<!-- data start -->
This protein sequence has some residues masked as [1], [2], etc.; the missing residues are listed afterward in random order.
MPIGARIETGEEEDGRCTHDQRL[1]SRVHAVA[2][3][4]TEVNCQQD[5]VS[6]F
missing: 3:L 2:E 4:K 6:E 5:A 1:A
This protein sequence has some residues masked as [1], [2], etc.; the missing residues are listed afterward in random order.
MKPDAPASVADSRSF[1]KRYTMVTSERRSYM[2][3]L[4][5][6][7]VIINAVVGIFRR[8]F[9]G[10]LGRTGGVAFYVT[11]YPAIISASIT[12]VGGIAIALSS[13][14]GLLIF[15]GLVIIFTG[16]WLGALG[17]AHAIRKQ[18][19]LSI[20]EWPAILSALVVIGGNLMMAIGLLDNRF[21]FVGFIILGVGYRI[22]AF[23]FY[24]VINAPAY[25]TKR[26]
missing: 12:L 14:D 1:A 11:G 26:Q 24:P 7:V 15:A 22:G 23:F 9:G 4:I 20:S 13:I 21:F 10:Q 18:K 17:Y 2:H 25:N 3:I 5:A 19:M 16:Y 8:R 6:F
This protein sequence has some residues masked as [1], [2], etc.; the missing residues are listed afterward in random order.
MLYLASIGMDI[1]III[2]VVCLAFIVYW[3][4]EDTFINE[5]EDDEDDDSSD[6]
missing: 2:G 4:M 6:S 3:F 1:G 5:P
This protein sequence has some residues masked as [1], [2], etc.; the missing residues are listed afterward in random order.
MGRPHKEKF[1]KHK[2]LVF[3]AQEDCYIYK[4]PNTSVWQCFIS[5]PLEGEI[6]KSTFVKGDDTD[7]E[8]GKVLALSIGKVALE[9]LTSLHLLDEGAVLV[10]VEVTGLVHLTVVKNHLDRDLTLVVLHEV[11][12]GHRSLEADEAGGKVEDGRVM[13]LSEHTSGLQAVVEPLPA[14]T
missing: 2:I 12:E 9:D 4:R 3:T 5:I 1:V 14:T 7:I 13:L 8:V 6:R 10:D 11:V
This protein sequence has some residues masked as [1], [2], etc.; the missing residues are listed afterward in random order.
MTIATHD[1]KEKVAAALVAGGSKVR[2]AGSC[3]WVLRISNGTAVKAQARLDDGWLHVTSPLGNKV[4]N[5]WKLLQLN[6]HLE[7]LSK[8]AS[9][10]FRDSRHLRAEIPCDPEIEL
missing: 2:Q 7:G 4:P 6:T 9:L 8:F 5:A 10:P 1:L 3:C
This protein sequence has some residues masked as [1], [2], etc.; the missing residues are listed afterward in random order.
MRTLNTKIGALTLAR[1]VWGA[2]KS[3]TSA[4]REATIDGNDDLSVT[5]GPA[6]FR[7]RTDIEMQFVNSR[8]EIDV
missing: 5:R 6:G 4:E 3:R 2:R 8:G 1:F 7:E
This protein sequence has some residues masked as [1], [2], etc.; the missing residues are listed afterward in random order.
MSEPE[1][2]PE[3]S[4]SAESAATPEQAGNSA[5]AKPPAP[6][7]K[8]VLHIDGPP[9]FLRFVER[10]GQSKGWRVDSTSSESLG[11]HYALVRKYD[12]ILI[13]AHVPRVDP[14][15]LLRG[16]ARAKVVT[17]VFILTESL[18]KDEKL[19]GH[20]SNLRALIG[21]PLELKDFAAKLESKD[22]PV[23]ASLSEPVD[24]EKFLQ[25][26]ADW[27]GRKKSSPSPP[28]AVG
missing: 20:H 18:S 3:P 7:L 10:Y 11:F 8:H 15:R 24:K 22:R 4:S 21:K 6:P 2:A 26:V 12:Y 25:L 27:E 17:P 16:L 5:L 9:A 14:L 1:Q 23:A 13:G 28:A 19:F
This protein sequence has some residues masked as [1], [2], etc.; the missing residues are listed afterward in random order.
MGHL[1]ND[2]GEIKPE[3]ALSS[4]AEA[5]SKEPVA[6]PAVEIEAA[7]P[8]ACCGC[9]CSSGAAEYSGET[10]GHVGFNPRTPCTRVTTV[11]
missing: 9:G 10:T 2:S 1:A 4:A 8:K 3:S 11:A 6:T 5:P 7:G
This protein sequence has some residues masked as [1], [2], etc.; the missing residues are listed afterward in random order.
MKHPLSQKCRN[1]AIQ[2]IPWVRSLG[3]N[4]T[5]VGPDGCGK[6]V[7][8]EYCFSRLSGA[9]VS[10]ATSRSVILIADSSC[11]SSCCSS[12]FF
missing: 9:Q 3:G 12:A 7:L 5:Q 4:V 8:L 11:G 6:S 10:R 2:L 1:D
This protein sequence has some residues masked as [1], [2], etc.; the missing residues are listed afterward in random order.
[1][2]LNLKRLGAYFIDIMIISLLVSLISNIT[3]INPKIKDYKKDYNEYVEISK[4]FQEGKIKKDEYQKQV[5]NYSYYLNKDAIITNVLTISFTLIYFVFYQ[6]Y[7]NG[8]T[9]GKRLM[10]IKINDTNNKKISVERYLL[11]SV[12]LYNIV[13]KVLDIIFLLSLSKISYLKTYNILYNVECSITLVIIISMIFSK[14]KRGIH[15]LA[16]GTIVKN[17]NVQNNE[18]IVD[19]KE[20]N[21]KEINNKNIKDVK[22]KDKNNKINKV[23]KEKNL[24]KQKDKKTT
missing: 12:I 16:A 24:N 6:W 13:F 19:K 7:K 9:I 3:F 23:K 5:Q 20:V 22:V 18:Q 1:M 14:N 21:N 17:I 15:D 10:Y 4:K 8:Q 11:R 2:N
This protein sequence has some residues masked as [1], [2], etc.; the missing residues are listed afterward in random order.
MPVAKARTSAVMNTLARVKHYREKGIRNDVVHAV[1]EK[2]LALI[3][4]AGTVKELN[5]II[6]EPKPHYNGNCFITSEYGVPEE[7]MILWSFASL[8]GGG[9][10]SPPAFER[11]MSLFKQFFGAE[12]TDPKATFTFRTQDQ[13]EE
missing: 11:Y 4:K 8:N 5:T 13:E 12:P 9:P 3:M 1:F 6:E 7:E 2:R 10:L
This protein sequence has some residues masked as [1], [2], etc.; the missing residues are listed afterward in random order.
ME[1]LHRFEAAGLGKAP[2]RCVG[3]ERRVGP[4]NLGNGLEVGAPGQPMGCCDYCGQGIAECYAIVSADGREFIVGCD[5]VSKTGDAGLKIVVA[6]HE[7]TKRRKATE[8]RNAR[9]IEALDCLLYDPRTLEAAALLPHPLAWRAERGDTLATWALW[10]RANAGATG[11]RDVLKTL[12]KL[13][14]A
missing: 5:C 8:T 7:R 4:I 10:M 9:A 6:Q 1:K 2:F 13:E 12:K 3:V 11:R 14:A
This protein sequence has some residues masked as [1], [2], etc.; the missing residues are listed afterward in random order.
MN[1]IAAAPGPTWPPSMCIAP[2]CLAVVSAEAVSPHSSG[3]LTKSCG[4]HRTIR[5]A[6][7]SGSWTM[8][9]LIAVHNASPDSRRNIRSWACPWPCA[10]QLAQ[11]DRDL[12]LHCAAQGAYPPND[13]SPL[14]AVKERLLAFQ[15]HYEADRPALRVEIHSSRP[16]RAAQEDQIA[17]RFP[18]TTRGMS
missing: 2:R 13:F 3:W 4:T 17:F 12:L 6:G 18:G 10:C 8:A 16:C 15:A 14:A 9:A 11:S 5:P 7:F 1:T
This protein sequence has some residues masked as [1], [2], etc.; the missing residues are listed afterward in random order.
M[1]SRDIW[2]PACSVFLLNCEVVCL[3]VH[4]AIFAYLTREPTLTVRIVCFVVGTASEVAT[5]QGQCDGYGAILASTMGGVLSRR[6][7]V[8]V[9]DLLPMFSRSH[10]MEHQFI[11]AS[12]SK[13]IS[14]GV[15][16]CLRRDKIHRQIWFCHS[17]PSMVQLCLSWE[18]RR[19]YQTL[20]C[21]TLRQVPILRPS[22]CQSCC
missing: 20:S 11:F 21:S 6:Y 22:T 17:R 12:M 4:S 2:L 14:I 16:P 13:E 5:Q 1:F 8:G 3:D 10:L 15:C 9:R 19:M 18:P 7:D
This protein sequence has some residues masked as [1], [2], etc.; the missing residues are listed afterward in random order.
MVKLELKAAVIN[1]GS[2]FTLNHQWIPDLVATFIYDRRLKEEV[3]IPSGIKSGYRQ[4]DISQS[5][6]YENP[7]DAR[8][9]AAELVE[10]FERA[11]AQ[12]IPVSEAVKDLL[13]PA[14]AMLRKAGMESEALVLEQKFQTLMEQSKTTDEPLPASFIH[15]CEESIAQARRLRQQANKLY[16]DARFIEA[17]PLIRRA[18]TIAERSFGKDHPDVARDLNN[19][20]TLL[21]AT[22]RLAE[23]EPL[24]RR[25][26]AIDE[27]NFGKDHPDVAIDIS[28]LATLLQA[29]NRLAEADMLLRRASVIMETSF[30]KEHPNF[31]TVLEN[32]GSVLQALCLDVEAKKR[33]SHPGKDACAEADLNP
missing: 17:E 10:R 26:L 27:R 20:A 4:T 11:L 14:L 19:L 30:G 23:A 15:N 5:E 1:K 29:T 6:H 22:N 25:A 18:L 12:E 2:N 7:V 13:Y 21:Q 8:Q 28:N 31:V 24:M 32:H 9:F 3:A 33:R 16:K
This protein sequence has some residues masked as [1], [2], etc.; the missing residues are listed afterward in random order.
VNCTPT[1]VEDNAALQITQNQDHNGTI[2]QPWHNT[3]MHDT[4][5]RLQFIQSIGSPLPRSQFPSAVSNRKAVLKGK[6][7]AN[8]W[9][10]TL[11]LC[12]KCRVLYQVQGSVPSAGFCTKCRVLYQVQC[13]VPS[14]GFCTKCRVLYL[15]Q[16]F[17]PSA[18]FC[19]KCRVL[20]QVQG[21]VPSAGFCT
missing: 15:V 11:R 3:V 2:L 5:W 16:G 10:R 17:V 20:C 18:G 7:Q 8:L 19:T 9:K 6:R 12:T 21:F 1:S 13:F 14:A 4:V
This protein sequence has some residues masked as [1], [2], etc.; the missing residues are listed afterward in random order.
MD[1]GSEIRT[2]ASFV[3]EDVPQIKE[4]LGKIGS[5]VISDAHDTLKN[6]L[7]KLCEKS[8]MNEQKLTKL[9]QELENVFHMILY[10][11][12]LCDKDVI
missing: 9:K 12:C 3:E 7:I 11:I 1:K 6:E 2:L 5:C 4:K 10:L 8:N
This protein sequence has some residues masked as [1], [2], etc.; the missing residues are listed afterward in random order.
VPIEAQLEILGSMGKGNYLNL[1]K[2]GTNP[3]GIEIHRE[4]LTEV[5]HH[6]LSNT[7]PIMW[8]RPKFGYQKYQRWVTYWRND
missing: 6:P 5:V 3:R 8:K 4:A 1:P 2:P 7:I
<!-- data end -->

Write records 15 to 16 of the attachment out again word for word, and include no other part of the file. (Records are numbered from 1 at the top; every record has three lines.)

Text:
This protein sequence has some residues masked as [1], [2], etc.; the missing residues are listed afterward in random order.
MVKLELKAAVIN[1]GS[2]FTLNHQWIPDLVATFIYDRRLKEEV[3]IPSGIKSGYRQ[4]DISQS[5][6]YENP[7]DAR[8][9]AAELVE[10]FERA[11]AQ[12]IPVSEAVKDLL[13]PA[14]AMLRKAGMESEALVLEQKFQTLMEQSKTTDEPLPASFIH[15]CEESIAQARRLRQQANKLY[16]DARFIEA[17]PLIRRA[18]TIAERSFGKDHPDVARDLNN[19][20]TLL[21]AT[22]RLAE[23]EPL[24]RR[25][26]AIDE[27]NFGKDHPDVAIDIS[28]LATLLQA[29]NRLAEADMLLRRASVIMETSF[30]KEHPNF[31]TVLEN[32]GSVLQALCLDVEAKKR[33]SHPGKDACAEADLNP
missing: 17:E 10:R 26:L 27:R 20:A 4:T 11:L 14:L 19:L 30:G 23:A 15:N 5:E 1:K 29:T 6:H 22:N 25:A 18:L 12:E 2:N 7:V 13:Y 21:Q 8:Q 28:N 31:V 24:M 32:H 9:F 3:A 33:R 16:K
This protein sequence has some residues masked as [1], [2], etc.; the missing residues are listed afterward in random order.
VNCTPT[1]VEDNAALQITQNQDHNGTI[2]QPWHNT[3]MHDT[4][5]RLQFIQSIGSPLPRSQFPSAVSNRKAVLKGK[6][7]AN[8]W[9][10]TL[11]LC[12]KCRVLYQVQGSVPSAGFCTKCRVLYQVQC[13]VPS[14]GFCTKCRVLYL[15]Q[16]F[17]PSA[18]FC[19]KCRVL[20]QVQG[21]VPSAGFCT
missing: 15:V 11:R 3:V 2:L 5:W 16:G 10:R 17:V 20:C 18:G 7:Q 8:L 19:T 9:K 6:R 12:T 21:F 1:S 13:F 14:A 4:V